• Cytoplasm - hyperchromatic.
  • Mitosis - particularily above the basement membrane.

Image: Gastric adenoma (

Gastric polyps

Similar to colonic polyps - see intestinal polyps.

DDx polyp (similar to colon & rectum):

  • Hyperplastic - most common, characterised by abundant elongated foveola + glands.
  • Hamartomatous - weriod stuff.
  • Inflammatory fibroid polyp - inflammation, myxoid stroma.
  • Fundic gland polyp - cystic dilation, flat epithelium.
  • Adenomatous polyp.

Hyperplastic polyp



  • Abundant foveolar cells and elongated glands


  • No atypical nuclei.
  • No hyperchromasia.
  • No loss of pseudostratification.


Adenomatous polyps

Divided into 'gastric' and 'intestinal type'[15]


  • Type.
    • Intestinal: goblet cells or Paneth cells.
    • Gastric: foveolar epithelium. (???)
  • Architectural crowding of glands.
  • Hyperchromasia of cytoplasm.
  • Nuclear changes:
    • Loss of nuclear polarity.
    • Incr. NC ratio.
    • Elongation of nucleus.

Fundic gland polyps


  • Fundic location - duh!



  • Polypoid shape (may not be appreciated on microscopy).
  • Dilated gastric glands.
    • Flatted epithelial lining - key feature.


  • Weak association with FAP (Familial Adenomatous Polyposis).[17]
  • Associated with chronic proton pump inhibitors (PPI) use -- approximately 4x risk.[18]


Gastric antral vascular ectasia


  • Abbreviated GAVE.
  • Antrum lesion - due dilated capillaries.
  • AKA watermelon stomach - due to characteristic endoscopic appearance.[20]

Gross/endoscopic appearance

  • Linear red streaks in antrum - oriented toward the pyloric valve... vaguely resembles a watermelon.

Endoscopic images:


  • Fibrin thrombi - characteristic feature.
  • Dilated capillaries in lamina propria.

Reactive gastropathy


  • May be seen in the context of a previous resection/surgical reconstruction, e.g. Billroth II.


  • Associated with...[22]
    • Excess acid.
    • EtOH.
    • Bile.
    • H. pylori.

Gastric cancer

Gastric lymphoma

  • MALT lymphoma = mucosa-associated lymphoid tissue lymphoma.
  • Associated with helicobacter infection.[23]


  • "Lymphoepithelial lesion" - gastric crypts invaded by a monomorphous population of lymphocytes.

IHC - work-up

  • Panker -- most useful.


  • CD3, CD20, CD138, kappa, lambda, Bcl-2.


  • Triple therapy (two antibiotics, proton pump inhibitor (PPI)).[24]
  • Surgery - if triple therapy fails.

Gastric adenocarcinoma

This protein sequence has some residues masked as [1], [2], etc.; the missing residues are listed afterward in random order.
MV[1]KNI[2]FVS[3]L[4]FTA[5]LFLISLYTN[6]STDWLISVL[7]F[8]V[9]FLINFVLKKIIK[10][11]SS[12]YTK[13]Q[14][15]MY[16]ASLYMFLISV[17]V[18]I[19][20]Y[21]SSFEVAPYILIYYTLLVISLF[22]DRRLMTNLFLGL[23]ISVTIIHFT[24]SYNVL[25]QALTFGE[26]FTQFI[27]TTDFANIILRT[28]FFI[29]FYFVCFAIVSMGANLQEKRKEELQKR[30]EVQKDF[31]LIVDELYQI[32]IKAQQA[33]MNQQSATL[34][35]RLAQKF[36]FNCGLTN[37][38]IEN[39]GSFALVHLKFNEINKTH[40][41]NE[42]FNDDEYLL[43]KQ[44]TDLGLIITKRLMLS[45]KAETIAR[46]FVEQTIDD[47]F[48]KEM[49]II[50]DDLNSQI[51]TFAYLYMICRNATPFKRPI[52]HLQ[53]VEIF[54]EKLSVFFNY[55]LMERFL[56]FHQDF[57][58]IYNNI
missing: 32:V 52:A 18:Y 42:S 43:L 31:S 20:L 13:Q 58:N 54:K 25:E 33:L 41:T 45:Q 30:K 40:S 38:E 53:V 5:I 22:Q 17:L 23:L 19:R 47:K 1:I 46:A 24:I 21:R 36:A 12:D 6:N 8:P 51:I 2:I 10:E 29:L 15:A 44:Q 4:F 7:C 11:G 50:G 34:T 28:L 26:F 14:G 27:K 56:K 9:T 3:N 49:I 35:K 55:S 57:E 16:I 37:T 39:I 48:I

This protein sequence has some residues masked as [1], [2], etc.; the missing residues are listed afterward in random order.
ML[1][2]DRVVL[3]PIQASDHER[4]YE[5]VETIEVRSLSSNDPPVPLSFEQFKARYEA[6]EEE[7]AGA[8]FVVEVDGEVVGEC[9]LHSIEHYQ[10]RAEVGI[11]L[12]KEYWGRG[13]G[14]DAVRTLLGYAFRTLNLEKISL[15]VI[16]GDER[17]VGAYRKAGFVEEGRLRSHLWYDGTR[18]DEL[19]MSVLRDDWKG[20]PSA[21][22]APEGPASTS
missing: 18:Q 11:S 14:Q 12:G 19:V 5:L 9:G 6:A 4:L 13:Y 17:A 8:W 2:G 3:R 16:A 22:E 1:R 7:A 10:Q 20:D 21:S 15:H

• Two different classification schemes.
    • Lauren[25] - two types:
      • Intestinal type (mass forming).
      • Diffuse type (infiltrative).
    • WHO classification - 6 subtypes for adenocarcinoma (papillary, tubular, mucinous, signet-rign, undifferentiated, adenosquamous).[26]


  • Associated with helicobacter infections.
  • Prognosis is often poor as it is discovered at a late stage.
  • Higher prevalence in countries in the far east (e.g. Japan) - thought to be environmental, e.g. diet.


  • Adenocarcinoma - gland-forming lesion.
  • Signet ring carcinoma.


  • Surgical excision.
    • Proximal tumours may require a complete gastrectomy as the stomach is innervated from its proximal part.

See also


  1. ALS. 4 Feb 2009.
  2. Sternberg H4P 2nd Ed., P.484
  4. Goggin N, Rowland M, Imrie C, Walsh D, Clyne M, Drumm B (December 1998). "Effect of Helicobacter pylori eradication on the natural history of duodenal ulcer disease". Arch. Dis. Child. 79 (6): 502-5. PMC 1717771. PMID 10210995.
  7. PBoD PP.812-3.
  8. 8.0 8.1 8.2 8.3 Dixon MF, Genta RM, Yardley JH, Correa P (October 1996). "Classification and grading of gastritis. The updated Sydney System. International Workshop on the Histopathology of Gastritis, Houston 1994". Am. J. Surg. Pathol. 20 (10): 1161-81. PMID 8827022.
  10. Maaroos HI, Kekki M, Villako K, Sipponen P, Tamm A, Sadeniemi L (October 1990). "The occurrence and extent of Helicobacter pylori colonization and antral and body gastritis profiles in an Estonian population sample". Scand. J. Gastroenterol. 25 (10): 1010-7. PMID 2263873.
  11. PBoD P.814.
  13. need one
  15. NEED ONE
  16. NEED REF.
  17. Freeman HJ (March 2008). "Proton pump inhibitors and an emerging epidemic of gastric fundic gland polyposis". World J. Gastroenterol. 14 (9): 1318-20. PMID 18322941.
  18. Jalving M, Koornstra JJ, Wesseling J, Boezen HM, DE Jong S, Kleibeuker JH (November 2006). "Increased risk of fundic gland polyps during long-term proton pump inhibitor therapy". Aliment. Pharmacol. Ther. 24 (9): 1341-8. doi:10.1111/j.1365-2036.2006.03127.x. PMID 17059515.
  19. Masaoka T, Suzuki H, Hibi T (May 2008). "Gastric epithelial cell modality and proton pump inhibitor". J Clin Biochem Nutr 42 (3): 191-6. doi:10.3164/jcbn.2008028. PMC 2386521. PMID 18545640. //
  20. Chatterjee S (July 2008). "Watermelon stomach". CMAJ 179 (2): 162. doi:10.1503/cmaj.080461. PMC 2443230. PMID 18625989.
  21. GILP P.118
  22. ALS 5 Feb 2009.
  23. Mbulaiteye, SM.; Hisada, M.; El-Omar, EM. (2009). "Helicobacter Pylori associated global gastric cancer burden.". Front Biosci 14: 1490-504. PMID 19273142.
  24. Zullo, A.; Hassan, C.; Andriani, A.; Cristofari, F.; De Francesco, V.; Ierardi, E.; Tomao, S.; Morini, S. et al. (Aug 2009). "Eradication therapy for Helicobacter pylori in patients with gastric MALT lymphoma: a pooled data analysis.". Am J Gastroenterol 104 (8): 1932-7; quiz 1938. doi:10.1038/ajg.2009.314. PMID 19532131.
  25. PMID 14320675.
  26. PBoD P.823.